• The communication rate is highest when the sender and the receiver lead a similar lifestyle as approximated through common ownership of unique vehicles (truck, recreational vehicle (RV), motorcycle). Moreover, the communication rate is highest in states for which survey evidence indicates that people spend more time visiting friends.

Why does it matter?

This paper is important because it contributes to the asset pricing literature by examining how information travels “privately” through social interactions, which are arguably getting more important with the advent of social technologies which may allow ideas to travel faster.

The Most Important Chart from the Paper:

The results are hypothetical results and are NOT an indicator of future results and do NOT represent returns that any investor actually attained. Indexes are unmanaged, do not reflect management or trading fees, and one cannot invest directly in an index.


We study the transmission of financial news and opinions through social interactions. We identify a series of plausibly exogenous shocks, which cause “treated investors” to trade abnormally. We then trace the “contagion” of abnormal trading activity from the treated investors to their neighbors and their neighbors’ neighbors. Coupled with methodology drawn from epidemiology, our setting allows us to estimate the rate of communication and how much such rate varies with characteristics of the underlying investor population.

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About the Author: Wesley Gray, PhD

Wesley Gray, PhD
After serving as a Captain in the United States Marine Corps, Dr. Gray earned an MBA and a PhD in finance from the University of Chicago where he studied under Nobel Prize Winner Eugene Fama. Next, Wes took an academic job in his wife’s hometown of Philadelphia and worked as a finance professor at Drexel University. Dr. Gray’s interest in bridging the research gap between academia and industry led him to found Alpha Architect, an asset management firm dedicated to an impact mission of empowering investors through education. He is a contributor to multiple industry publications and regularly speaks to professional investor groups across the country. Wes has published multiple academic papers and four books, including Embedded (Naval Institute Press, 2009), Quantitative Value (Wiley, 2012), DIY Financial Advisor (Wiley, 2015), and Quantitative Momentum (Wiley, 2016). Dr. Gray currently resides in Palmas Del Mar Puerto Rico with his wife and three children. He recently finished the Leadville 100 ultramarathon race and promises to make better life decisions in the future.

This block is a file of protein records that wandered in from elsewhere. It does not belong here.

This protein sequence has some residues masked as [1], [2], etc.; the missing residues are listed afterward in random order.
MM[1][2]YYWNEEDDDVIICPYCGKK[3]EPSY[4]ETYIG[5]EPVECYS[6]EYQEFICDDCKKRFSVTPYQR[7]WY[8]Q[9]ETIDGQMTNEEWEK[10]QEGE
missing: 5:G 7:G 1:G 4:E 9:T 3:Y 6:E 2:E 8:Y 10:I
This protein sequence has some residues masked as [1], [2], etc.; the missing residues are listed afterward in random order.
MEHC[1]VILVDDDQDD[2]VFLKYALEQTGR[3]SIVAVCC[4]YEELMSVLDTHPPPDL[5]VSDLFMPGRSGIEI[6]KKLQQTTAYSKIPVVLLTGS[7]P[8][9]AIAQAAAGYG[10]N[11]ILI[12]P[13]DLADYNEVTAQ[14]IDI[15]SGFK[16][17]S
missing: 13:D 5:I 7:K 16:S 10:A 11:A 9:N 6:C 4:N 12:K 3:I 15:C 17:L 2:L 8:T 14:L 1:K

Important Disclosures

For informational and educational purposes only and should not be construed as specific investment, accounting, legal, or tax advice. Certain information is deemed to be reliable, but its accuracy and completeness cannot be guaranteed. Third party information may become outdated or otherwise superseded without notice.  Neither the Securities and Exchange Commission (SEC) nor any other federal or state agency has approved, determined the accuracy, or confirmed the adequacy of this article.

The views and opinions expressed herein are those of the author and do not necessarily reflect the views of Alpha Architect, its affiliates or its employees. Our full disclosures are available here. Definitions of common statistics used in our analysis are available here (towards the bottom).